Article Text


Methods and measurement
Associations of mortality rates with height using son's height as an instrumental variable
  1. D Carslake1*,
  2. P Tynelius2,
  3. MT May1,
  4. A Fraser1,
  5. JAC Sterne1,
  6. G Davey Smith1,
  7. DA Lawlor1,
  8. F Rasmussen2
  1. 1School of Social and Community Medicine, University of Bristol, Bristol, UK
  2. 2Department of Public Health Sciences, Karolinska Institute, Stockholm, Sweden


Objectives Height has been negatively associated with mortality from circulatory disease, but positively associated with mortality from most forms of cancer. These results are vulnerable to confounding, including the confounding effect of early stages of disease causing shrinkage and later death. To avoid these problems, we used the height of subjects' sons as an instrument for subjects' own height.

Design A record linkage cohort study of over 2 million Swedish men and women was used. Associations between sons' height assessed at a mean age of 18 years and parents' all-cause and cause-specific mortality were estimated as HRs using Cox regression. Parents' age was the time axis, and subjects' socioeconomic position and years of education were adjusted for. Associations between fathers' own height and mortality were also estimated for the subsample in which data were available.

Setting Sweden.

Participants The parents of all sons who completed the Swedish conscript examination between 1969 and 2001; 1,019,208 mothers and 1,002,851 fathers. Height was assessed at conscript examination. 73,018 fathers also had their own height measured at conscript examination (mean age 18 years).

Outcome measures Parental deaths between 1961 and 2004 from all causes, and specifically from circulatory diseases or from cancer.

Results Within the follow-up period of 35,978,676 maternal and 33,175,065 paternal person years, there were 154,143 maternal and 284,264 paternal deaths, including 51,285 and 128,196, respectively from circulatory diseases and 62,714 and 80,008, respectively from cancer. All-cause mortality in both parents was negatively associated with the son's height (adjusted HR per one SD (65 mm) increase in son's height: 0.96 (95% CI: 0.96 to 0.96) for mothers and 0.97 (0.97, 0.98) for fathers). Son's height was negatively associated with circulatory disease mortality in mothers (0.93 (0.92, 0.94)) and fathers (0.96 (0.96, 0.97)) and was positively associated with cancer mortality in both parents (1.02 (1.01, 1.02) in mothers and 1.02 (1.01, 1.03) in fathers). For all outcomes, adjusted HRs based on the son's height were somewhat closer to the null value than those based on the father's own height (eg, 0.92 vs 0.90 for all-cause mortality).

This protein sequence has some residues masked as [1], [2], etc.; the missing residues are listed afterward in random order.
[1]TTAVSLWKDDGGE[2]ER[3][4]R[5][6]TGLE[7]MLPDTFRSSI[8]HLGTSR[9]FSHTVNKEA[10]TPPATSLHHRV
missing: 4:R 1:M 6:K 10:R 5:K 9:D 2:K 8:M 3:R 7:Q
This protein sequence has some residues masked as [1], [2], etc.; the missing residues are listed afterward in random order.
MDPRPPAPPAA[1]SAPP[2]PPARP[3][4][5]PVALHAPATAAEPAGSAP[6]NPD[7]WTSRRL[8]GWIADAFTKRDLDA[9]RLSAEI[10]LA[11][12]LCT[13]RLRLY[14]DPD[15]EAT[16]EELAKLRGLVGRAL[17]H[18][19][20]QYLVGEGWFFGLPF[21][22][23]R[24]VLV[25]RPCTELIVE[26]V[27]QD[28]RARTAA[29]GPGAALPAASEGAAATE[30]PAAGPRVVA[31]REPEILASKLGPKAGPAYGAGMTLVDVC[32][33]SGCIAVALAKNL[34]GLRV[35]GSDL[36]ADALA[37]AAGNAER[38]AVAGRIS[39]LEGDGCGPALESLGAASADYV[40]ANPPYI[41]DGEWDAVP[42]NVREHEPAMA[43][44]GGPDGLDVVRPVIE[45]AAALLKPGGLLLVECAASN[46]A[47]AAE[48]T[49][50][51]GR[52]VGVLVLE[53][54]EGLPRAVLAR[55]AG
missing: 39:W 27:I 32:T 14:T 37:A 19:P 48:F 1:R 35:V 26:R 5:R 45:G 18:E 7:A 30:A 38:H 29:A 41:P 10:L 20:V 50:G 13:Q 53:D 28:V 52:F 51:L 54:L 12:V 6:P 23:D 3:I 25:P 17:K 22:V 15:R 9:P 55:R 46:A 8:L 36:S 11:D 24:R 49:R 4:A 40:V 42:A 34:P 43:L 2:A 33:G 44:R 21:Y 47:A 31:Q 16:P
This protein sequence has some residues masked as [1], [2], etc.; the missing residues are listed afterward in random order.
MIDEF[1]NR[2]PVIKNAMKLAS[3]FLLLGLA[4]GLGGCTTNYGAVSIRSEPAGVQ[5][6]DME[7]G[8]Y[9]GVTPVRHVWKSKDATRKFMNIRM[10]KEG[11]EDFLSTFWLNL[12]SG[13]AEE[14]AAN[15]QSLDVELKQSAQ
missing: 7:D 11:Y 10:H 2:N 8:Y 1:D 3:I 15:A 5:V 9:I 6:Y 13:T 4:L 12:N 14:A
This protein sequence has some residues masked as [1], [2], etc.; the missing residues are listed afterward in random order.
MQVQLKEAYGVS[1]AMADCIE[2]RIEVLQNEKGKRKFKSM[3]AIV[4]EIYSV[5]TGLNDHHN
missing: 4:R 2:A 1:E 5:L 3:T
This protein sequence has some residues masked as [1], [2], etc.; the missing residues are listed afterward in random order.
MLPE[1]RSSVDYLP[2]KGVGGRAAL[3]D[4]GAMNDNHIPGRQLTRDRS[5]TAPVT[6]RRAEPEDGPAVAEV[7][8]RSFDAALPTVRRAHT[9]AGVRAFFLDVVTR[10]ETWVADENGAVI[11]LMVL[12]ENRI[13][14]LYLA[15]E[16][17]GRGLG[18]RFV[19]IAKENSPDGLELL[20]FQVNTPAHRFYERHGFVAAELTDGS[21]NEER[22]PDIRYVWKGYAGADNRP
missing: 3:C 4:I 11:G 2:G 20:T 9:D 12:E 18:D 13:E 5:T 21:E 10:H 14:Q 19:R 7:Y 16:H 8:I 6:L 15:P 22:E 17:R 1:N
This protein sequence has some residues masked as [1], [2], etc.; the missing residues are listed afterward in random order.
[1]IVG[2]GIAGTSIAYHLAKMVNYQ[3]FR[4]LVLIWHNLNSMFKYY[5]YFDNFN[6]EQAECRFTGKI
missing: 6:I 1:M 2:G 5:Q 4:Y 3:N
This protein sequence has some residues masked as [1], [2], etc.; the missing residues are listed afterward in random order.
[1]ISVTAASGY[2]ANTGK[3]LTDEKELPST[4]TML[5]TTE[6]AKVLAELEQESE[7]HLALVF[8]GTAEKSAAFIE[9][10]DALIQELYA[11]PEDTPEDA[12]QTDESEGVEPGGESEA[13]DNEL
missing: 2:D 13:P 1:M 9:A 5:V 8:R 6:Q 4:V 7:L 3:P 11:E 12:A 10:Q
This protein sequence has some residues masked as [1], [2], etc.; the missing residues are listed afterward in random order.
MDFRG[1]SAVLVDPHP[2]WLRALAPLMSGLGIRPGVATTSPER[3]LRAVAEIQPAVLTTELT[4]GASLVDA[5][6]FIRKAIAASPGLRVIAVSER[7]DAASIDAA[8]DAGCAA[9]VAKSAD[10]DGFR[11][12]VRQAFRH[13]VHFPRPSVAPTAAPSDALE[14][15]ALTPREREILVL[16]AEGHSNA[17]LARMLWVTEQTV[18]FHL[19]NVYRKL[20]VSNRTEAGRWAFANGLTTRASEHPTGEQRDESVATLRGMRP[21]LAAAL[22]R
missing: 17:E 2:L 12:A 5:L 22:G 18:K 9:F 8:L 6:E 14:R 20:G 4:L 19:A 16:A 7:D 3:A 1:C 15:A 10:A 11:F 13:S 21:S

Conclusions These results confirm that height is negatively associated with cardiovascular mortality, and positively associated with cancer mortality. The use of sons' height in this study as an instrument for parental height suggests that these associations are not fully explained by confounding, including that due to existing disease at the time of height measurement.

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